Two innovators breaking new ground in the bioeconomy

September 18, 2020
Shanah Tovah to our readers celebrating Rosh Hashanah. Today, meet the winners of our BIO IMPACT Digital awards, and take a deeper dive into why diversity matters in clinical trials, in 840 words, just over 4 minutes.

Shanah Tovah to our readers celebrating Rosh Hashanah. Today, meet the winners of our BIO IMPACT Digital awards, and take a deeper dive into why diversity matters in clinical trials, in 840 words, just over 4 minutes.

Two innovators breaking new ground in the bioeconomy

Ahead of BIO IMPACT Digital, we announced the winners of the Rosalind Franklin and George Washington Carver Awards, recognizing individuals who’ve made significant contributions towards building and strengthening the biobased economy. 

2020 Rosalind Franklin Award for Leadership in Industrial Biotechnology and Agriculture (Sponsored by the Rosalind Franklin Society): Dr. Emily Leproust, CEO and Co-Founder of Twist Bioscience, which manufactures DNA and DNA-based products to improve human health and sustainability.

Under Emily’s leadership, the company built a silicon-based DNA synthesis platform that offers greater precision and scalability—and now, they’re using it to develop COVID-19 solutions.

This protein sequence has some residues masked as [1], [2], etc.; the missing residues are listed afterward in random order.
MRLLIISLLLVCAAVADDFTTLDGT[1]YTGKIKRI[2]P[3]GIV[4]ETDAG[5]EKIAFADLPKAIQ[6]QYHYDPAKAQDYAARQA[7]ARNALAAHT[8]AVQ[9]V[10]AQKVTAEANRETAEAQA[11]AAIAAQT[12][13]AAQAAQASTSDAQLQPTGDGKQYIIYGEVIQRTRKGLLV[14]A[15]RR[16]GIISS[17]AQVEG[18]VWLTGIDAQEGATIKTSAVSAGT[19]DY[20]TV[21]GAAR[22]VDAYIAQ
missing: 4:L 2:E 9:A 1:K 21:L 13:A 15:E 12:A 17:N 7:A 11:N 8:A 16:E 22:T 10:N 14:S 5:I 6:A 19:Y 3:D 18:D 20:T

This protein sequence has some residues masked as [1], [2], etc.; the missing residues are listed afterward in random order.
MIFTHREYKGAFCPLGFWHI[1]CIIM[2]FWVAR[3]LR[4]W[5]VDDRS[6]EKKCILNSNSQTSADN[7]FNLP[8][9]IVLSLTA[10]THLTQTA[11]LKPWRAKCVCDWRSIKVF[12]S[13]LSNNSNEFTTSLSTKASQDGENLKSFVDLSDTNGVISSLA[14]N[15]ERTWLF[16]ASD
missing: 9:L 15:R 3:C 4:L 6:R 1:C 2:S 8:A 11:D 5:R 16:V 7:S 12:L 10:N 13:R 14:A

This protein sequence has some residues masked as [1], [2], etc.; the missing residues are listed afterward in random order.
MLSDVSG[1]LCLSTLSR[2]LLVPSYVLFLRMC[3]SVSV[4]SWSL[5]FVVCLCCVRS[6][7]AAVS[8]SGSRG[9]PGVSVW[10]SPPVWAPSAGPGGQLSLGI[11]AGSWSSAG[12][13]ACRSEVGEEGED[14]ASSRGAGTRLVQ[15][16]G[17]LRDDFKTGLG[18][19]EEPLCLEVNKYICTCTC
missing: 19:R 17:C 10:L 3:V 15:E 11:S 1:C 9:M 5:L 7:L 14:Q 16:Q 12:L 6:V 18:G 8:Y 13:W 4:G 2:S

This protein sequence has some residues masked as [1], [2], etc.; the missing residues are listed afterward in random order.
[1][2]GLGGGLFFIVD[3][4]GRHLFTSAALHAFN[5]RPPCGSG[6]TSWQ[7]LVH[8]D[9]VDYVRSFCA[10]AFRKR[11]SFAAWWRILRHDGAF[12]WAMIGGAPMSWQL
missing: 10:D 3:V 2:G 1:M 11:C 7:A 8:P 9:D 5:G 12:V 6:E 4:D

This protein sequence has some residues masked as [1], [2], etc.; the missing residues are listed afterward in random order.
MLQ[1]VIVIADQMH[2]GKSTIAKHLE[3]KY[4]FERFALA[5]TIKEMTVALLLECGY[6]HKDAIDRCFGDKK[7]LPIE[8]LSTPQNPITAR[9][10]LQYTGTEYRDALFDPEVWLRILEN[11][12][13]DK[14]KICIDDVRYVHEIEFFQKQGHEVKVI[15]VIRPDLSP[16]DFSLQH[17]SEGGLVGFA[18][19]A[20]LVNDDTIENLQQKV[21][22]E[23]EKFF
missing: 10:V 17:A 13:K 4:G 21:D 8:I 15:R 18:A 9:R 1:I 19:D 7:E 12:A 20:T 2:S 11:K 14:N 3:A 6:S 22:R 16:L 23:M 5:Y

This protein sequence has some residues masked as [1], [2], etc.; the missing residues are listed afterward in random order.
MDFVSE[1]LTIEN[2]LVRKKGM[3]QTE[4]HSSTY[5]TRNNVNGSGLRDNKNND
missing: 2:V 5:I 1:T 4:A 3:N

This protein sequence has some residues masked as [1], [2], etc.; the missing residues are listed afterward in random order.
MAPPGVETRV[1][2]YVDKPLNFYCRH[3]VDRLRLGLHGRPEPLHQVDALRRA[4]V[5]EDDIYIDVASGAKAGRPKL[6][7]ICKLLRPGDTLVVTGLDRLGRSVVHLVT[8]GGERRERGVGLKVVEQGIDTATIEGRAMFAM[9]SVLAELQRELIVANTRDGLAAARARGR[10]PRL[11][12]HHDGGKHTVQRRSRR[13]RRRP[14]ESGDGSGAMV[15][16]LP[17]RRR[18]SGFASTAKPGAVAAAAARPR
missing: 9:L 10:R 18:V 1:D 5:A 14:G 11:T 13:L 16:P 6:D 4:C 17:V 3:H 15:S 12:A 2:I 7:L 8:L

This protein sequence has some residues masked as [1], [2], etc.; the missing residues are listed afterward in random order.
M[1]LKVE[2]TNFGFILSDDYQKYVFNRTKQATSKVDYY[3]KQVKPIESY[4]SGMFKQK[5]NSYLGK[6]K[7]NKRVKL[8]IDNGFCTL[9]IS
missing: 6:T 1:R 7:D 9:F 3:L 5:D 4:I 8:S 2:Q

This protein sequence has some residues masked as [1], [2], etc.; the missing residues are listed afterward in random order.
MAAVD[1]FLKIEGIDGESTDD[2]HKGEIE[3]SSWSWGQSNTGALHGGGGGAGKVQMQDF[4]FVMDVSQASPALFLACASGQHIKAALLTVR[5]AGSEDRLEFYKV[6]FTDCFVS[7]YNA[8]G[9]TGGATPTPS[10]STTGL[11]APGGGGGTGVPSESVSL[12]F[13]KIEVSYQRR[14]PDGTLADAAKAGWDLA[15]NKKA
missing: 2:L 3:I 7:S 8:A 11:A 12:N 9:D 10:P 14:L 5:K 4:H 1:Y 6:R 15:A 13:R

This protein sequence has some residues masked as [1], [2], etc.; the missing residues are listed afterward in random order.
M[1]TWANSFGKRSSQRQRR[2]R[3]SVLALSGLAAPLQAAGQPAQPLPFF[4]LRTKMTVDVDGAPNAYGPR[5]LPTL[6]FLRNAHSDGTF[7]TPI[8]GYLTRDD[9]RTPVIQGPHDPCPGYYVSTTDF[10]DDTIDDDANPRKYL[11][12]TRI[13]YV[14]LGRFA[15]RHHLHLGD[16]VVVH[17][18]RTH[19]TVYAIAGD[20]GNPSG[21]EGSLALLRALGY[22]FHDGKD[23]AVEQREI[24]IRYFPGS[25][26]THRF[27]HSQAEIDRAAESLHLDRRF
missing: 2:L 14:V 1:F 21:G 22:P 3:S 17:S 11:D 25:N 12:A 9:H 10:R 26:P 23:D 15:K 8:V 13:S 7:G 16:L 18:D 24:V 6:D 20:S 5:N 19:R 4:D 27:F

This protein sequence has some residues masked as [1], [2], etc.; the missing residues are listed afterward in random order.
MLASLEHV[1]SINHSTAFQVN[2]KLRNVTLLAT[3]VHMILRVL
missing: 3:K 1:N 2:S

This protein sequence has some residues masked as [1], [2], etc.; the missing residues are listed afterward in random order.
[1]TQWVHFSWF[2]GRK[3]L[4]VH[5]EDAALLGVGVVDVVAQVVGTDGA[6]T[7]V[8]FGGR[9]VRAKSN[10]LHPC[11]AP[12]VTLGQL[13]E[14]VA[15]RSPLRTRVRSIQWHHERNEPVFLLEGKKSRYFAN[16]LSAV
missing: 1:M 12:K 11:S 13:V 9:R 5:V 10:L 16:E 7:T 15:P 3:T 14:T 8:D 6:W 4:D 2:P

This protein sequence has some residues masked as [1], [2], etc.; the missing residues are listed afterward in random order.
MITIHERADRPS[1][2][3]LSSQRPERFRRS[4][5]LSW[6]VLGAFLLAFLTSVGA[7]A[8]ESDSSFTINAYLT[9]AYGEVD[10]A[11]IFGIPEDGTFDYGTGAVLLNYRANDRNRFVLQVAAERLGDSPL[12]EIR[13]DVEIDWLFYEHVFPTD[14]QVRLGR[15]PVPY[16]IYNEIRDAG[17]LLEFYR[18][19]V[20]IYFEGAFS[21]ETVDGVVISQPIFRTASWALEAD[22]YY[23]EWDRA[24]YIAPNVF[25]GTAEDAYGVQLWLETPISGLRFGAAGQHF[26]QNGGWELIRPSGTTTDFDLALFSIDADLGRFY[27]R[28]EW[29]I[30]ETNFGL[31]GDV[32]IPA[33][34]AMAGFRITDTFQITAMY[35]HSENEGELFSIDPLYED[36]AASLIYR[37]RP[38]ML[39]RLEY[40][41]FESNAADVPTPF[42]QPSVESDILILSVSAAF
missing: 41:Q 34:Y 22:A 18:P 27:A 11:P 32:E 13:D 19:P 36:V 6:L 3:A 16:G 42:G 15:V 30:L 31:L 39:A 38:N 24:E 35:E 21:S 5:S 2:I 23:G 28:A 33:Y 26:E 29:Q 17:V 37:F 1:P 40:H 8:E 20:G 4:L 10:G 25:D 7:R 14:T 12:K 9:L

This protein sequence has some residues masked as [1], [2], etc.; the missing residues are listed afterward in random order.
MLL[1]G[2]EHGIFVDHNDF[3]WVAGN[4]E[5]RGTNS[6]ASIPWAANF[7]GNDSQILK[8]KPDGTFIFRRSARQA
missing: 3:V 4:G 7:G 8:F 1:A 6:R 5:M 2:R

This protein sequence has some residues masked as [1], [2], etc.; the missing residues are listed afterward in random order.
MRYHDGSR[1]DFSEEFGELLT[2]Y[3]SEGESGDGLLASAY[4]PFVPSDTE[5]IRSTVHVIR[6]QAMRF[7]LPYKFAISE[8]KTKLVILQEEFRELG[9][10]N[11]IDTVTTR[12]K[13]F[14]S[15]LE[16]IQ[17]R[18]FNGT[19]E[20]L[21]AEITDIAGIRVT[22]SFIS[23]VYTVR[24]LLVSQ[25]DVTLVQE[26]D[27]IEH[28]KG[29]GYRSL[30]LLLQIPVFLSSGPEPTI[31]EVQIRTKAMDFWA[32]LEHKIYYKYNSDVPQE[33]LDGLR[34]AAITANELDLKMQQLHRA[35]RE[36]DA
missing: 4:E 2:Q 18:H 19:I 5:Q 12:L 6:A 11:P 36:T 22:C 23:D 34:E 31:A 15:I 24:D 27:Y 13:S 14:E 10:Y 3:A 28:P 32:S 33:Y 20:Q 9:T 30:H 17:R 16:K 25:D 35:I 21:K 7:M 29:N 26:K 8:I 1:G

“At Twist, we stand on the shoulders of giants like DNA pioneer Rosalind Franklin, advancing DNA-based products to write the future of chemical, medical, food, and even data storage,” she said. “We continue to push the boundaries of what is possible, disrupting markets to improve health and sustainability through precisely written DNA.”

2020 George Washington Carver Award for Innovation in Industrial Biotechnology and Agriculture (Sponsored by the Iowa Biotechnology Association): Dr. Pramod Chaudhari, Executive Chairman and Founder of Praj Industries Limited, one of India’s most accomplished project and process engineering companies, which is developing renewable liquid and gas transportation biofuels and bioplastics. 

A first-generation tech entrepreneur dedicated to decarbonization and growing the bioeconomy, Pramod is credited with setting up the UK’s first bio-ethanol plant and supplying the technology for 100% of Colombia’s ethanol program.